Friday, March 24, 2023

Mark Surman (Hacker News):

We’re only three months into 2023, and it’s already clear what one of the biggest stories of the year is: AI. AI has seized the public’s attention like Netscape did in 1994, and the iPhone did in 2007.


We’ve learned that this coming wave of AI (and also the last one) has tremendous potential to enrich people’s lives. But it will only do so if we design the technology very differently — if we put human agency and the interests of users at the core, and if we prioritize transparency and accountability. The AI inflection point that we’re in right now offers a real opportunity to build technology with different values, new incentives and a better ownership model.


So, today we are announcing A startup — and a community — that will build a trustworthy and independent open-source AI ecosystem. Mozilla will make an initial $30M investment in the company.

I’m not saying that someone shouldn’t do this, but it’s not clear to me why Mozilla should be the ones. Shouldn’t their top priority be Firefox, an important product/engine where they uniquely can make a difference? They laid off most of the Servo team, citing financial difficulties, yet they have tons of money for this.


Update (2023-05-18): Mozilla:

Today, Mozilla Ventures is announcing a new investment and its first in the United Kingdom: Rodeo, an app that makes the gig work ecosystem more transparent for gig workers.

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Little room for rational behavior in a gold rush, which everyone seems to believe this is.

All links in the announcement article begin in the space before the word that was supposed to be linked

The current wave of AI stuff is technologically impressive but I think it’s factually wrong to compare it to Netscape and the iPhone. As I recall, everyone knew exactly what those were for and how they would use them. Life changing applications for AI seem much more speculative right now.

But ya, sigh, it’s the latest hype tech of the moment , which is probably all that Mozilla’s board understands/needs these days

I switched from Firefox to Edge because of the AI integration. I'm using it hundreds of times a day. It's clear that a search engine without good LLM integration can't survive, and neither can a browser. I'm pretty sure Firefox is seeing their usage numbers start to shift already.

Unlike Microsoft, Mozilla surely can't pay the API fees that companies like OpenAI charge, and can't invest billions in them.

They didn't do this because it was a choice, they did it because it was the only choice they had.

@Plume what do you use the AI integration for? It's out similar to logging into open AI and tasking ChatGPT a bunch of things, or is there some tighter browser specific stuff?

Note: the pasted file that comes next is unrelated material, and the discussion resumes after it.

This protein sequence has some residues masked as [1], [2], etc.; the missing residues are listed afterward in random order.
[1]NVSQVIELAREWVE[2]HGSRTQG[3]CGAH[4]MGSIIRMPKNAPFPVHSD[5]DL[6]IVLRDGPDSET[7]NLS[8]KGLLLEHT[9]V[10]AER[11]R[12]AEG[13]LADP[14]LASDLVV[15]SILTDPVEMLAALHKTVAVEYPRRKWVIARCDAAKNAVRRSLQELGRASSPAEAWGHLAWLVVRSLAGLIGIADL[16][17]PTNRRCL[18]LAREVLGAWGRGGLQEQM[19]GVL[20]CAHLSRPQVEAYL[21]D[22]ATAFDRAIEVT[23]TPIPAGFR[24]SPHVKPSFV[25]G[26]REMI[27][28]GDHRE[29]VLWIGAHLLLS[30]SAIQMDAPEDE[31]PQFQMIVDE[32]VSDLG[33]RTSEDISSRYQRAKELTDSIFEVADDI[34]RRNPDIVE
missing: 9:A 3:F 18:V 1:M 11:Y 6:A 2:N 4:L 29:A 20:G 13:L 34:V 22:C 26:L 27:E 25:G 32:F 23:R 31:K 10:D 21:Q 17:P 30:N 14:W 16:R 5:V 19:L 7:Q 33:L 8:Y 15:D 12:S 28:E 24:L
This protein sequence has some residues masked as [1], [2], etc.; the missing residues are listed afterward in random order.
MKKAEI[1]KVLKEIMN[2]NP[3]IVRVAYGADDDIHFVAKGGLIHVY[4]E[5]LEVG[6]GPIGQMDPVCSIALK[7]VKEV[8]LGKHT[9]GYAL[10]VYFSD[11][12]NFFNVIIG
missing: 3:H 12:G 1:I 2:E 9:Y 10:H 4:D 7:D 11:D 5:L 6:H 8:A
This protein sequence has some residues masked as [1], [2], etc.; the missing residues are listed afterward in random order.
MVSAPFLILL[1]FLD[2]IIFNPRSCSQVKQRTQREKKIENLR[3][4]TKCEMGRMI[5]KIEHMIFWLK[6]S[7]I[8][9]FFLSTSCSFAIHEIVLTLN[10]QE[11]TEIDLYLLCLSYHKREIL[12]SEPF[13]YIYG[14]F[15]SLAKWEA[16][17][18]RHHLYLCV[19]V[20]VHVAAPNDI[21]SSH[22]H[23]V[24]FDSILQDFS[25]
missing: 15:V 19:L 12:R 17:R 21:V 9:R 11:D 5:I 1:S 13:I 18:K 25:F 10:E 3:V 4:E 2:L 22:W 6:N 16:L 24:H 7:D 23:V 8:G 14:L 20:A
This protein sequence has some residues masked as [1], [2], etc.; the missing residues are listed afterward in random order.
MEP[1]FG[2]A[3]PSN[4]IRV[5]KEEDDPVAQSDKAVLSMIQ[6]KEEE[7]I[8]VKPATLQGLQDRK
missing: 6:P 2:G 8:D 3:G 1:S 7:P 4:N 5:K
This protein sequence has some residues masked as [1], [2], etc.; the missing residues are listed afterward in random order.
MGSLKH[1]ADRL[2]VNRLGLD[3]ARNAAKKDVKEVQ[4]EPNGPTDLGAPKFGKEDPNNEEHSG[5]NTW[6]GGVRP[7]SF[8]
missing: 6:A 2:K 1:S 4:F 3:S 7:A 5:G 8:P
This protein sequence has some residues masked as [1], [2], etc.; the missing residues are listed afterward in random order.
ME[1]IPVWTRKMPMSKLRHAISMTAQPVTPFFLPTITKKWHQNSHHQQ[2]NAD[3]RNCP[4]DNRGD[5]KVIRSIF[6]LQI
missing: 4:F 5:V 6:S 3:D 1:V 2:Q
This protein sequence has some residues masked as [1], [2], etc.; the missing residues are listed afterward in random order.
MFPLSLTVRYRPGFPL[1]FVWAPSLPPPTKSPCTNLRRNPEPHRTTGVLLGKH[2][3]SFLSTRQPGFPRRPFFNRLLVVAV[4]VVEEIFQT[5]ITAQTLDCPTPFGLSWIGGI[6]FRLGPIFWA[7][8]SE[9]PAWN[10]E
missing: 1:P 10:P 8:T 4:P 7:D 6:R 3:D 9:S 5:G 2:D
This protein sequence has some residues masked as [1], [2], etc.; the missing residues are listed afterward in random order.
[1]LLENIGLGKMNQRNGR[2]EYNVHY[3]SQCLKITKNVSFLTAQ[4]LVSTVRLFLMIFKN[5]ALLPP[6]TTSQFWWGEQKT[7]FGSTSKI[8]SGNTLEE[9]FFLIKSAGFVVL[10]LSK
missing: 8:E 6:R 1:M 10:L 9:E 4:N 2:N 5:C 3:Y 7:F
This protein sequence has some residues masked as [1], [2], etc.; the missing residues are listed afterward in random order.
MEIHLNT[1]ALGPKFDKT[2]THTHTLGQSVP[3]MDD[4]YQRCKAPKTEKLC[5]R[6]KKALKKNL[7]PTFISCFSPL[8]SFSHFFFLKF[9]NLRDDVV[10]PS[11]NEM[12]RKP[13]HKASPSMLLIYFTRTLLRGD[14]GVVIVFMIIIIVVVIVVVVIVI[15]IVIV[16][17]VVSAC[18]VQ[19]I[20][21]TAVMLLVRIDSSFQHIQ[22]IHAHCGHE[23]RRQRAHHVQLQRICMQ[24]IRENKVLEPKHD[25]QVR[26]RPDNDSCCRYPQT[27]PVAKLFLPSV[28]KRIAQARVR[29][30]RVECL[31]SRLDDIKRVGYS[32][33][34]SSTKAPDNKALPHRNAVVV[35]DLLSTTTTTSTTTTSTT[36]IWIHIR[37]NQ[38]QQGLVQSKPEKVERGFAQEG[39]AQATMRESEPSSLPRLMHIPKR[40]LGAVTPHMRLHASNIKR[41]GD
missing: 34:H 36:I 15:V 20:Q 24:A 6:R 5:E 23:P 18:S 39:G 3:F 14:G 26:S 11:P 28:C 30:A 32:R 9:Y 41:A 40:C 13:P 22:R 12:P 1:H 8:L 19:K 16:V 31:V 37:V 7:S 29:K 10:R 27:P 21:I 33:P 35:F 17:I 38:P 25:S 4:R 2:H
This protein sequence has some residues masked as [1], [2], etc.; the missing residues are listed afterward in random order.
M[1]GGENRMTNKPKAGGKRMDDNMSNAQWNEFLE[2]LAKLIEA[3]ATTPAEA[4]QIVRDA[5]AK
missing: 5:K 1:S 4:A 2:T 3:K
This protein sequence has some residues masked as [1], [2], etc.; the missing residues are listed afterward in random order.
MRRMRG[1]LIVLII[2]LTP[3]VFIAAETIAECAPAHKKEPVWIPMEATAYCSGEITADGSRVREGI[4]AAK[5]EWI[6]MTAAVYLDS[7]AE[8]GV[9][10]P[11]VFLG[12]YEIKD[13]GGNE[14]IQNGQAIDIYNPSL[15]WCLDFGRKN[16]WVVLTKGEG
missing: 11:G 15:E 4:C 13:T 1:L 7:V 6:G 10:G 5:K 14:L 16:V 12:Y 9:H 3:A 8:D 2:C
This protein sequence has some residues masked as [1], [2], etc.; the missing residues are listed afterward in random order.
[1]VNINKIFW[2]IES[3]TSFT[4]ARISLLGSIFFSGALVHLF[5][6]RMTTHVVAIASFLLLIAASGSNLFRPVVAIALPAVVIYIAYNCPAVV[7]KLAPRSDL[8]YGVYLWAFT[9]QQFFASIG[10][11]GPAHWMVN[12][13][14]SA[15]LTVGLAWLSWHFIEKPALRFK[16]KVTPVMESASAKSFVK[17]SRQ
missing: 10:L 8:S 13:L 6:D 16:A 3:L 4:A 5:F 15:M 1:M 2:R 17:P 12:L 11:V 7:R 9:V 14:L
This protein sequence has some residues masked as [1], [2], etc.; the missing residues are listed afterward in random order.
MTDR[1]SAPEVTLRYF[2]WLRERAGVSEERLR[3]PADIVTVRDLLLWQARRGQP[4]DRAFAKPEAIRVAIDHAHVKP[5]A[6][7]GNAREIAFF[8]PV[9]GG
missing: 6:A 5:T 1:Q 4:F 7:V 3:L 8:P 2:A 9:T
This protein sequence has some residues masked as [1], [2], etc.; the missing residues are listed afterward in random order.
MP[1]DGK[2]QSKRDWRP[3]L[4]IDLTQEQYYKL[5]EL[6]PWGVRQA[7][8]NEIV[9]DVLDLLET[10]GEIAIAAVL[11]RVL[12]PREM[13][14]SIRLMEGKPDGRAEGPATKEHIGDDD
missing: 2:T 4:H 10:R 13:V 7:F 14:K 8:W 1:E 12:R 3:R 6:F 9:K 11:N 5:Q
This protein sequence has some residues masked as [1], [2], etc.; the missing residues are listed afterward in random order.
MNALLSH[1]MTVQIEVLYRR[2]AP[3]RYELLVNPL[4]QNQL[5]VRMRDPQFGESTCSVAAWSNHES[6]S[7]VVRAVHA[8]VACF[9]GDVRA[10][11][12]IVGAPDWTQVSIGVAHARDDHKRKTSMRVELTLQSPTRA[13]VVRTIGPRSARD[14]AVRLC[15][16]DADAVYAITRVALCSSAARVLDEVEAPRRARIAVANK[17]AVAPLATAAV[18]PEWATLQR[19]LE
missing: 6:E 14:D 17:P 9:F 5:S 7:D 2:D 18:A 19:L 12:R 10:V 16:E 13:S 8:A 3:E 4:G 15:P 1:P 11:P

As far as I can tell, different people get different features, since Microsoft is testing out AI integrations, but what I'm seeing is a chat that is contextual to whatever I'm looking at.

So when I'm looking at a YouTube video, I can do things like ask "can you summarize this video?" Similarly, when I'm on an Amazon product page, I can say "summarize the reviews for this product", or even "what are better alternatives to this?" Or let's say I'm on a product page for a new Unity feature. I can say "where is the documentation for this?" and it'll find the link.

It's just incredibly useful.

I guess I should try edge done more, that does sound useful.

I had ChatGPT write some regexp for me yesterday and that was bliss

Okay, I have to add one more example to the list above. This just happened to me, and it's kind of incredible. I have a problem and found a Stackoverflow question with the same problem, but no answer. I typed "can you find an answer to this stackoverflow question?" into the Bing sidebar, and it gave me three possible solutions, one of which solved my problem.

Old Unix Geek

I think Mozilla sees AI as the next platform.

We've had a number of platforms:

* Operating Systems (Mozilla made a web one IIRC).

* Web browsers

* Sun's JVM

* and now LLMs

He who controls the platform controls the Universe, and all that.

It was never about the money. Mozilla's CEO gets millions of dollars a year -- and this amount rose during the pandemic layoffs. This is not an organization which values rational economic thinking.

If they had wanted to hire a competent designer and a couple developers who could fix obvious bugs in Firefox, they've had plenty of opportunity.

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